SUZANNE HARRINGTON: Making sense of the stats surrounding Prince's death

NOT another one. If you’re still trying to comprehend the idea that David Bowie was not, in fact, a star man made of star dust, but encased in a biodegradable meat sack like the rest of us, then the news of Prince will have felt like a great big purple slap, writes Suzanne Harrington. 

Whaaaaaaat? Him too? Already?

The cull of 2016 began in late 2015 with Lemmy, and has been fairly relentless in its scything down of those we adored, and of those whom we were quite fond. Lemmy, Bowie, Alan Rickman, Terry Wogan, Victoria Wood, and now Prince. Seriously. Prince and Bowie both dead. As someone plaintively howled on Twitter, “2016, stop killing my childhood!”

Meanwhile, it will have come to your attention that Cliff Richard, Donald Trump, Mick Jagger, Rolf Harris and Queen Elizabeth II remain resolutely alive. As does Shane MacGowan, off somewhere mixing himself another brake fluid martini.

So, is the curse of 2016 entirely random, or does it only target those whose music meant absolutely everything to us in our fragile youth, and still does today? Why are the Rolling Stones still touring, but Bowie and Prince no longer breathing?

As ever, an academic is on hand to assist with the seemingly unanswerable. Theadora Kenny, a professor of psychology and music at Sydney University, has analysed the deaths of 12,000 musicians spanning seven decades between 1950 and 2014. Her findings reveal that the famed 27 Club is not really a club at all, because its membership is too low. Janis, Jimi, Kurt and Amy, Jim Morrison and Brian Jones — that’s not a club, it’s a tea party.

No, the most lethal age for a musician is 56. That’s when the death rate peaks, and one which Prince outlived by a year. Professor Kenny discovered that a musician’s lifespan can be upto 25 years shorter than that of the average American; a lot of musicians really do die before they get old. They really do die young and stay pretty.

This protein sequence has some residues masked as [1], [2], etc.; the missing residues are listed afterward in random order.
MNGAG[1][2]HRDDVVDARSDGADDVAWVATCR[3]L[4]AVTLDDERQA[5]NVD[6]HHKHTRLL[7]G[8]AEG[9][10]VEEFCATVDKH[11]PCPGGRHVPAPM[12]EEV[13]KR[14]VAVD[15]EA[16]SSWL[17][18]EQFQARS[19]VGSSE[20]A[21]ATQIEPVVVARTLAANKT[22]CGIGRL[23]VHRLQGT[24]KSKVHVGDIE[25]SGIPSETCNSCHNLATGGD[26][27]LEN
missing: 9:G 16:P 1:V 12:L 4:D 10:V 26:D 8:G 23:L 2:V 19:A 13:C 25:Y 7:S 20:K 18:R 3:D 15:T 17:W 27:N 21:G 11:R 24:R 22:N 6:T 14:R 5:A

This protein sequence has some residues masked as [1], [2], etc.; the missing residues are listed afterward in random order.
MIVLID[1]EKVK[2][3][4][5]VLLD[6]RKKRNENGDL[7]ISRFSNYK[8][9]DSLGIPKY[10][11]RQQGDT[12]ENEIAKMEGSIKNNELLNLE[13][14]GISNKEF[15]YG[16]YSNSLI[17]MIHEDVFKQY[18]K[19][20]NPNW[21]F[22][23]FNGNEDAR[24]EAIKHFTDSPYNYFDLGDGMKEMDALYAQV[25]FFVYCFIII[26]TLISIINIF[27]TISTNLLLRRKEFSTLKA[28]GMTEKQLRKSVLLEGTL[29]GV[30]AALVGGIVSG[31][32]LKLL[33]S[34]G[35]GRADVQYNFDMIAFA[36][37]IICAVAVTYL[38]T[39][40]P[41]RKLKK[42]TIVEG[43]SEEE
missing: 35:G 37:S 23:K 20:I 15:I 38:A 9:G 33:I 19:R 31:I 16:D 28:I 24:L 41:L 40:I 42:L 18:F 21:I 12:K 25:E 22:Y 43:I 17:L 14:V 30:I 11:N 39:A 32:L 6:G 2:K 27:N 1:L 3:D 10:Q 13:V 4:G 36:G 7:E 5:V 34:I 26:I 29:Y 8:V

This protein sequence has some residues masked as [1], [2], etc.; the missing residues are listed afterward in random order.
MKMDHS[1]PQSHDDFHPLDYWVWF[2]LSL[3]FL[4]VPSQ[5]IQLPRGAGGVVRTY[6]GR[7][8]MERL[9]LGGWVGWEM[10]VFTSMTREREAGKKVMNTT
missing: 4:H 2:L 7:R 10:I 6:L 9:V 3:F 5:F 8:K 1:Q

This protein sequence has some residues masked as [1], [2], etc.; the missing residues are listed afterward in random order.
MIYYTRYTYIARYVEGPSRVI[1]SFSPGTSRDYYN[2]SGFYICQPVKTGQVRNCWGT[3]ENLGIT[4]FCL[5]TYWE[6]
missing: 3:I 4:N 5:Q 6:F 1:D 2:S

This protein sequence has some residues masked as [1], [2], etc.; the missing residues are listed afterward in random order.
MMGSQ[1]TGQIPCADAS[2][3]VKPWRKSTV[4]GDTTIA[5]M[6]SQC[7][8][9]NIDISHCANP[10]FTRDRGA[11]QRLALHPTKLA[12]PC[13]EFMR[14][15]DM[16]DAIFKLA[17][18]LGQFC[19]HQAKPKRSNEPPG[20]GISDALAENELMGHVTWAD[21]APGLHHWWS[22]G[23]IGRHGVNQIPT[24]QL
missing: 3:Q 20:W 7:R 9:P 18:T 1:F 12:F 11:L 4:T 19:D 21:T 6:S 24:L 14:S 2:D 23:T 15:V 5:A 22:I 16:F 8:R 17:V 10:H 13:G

Helpfully, the research examines causes of death, which is divided into five categories — accident, suicide, homicide, heart-related and cancer. Blues musicians tend to mostly die of heart problems (28%) — so achingly reflected in their broken hearted music —while heavy metallers are the most fatally accident prone (36%). ‘Accident’ is not defined — it could be anything from electrocuting yourself with a guitar lead to crashing the tour bus to indulging in overpure refreshments.

Punks also tend towards deadly accidents (30%), and are also suicide prone (11%), but not as suicidal as metallers (19%); presumably the clue, death metal, is in the name. And a whopping 51% of rappers die by being murdered.

Folk and jazz musicians mostly die of cancer (32% and 30%), but weirdly, rock musicians stay within the statistical norms of each death category.

So it really is random, unless you’re a rapper. Meanwhile, goodbye Prince. FFS.


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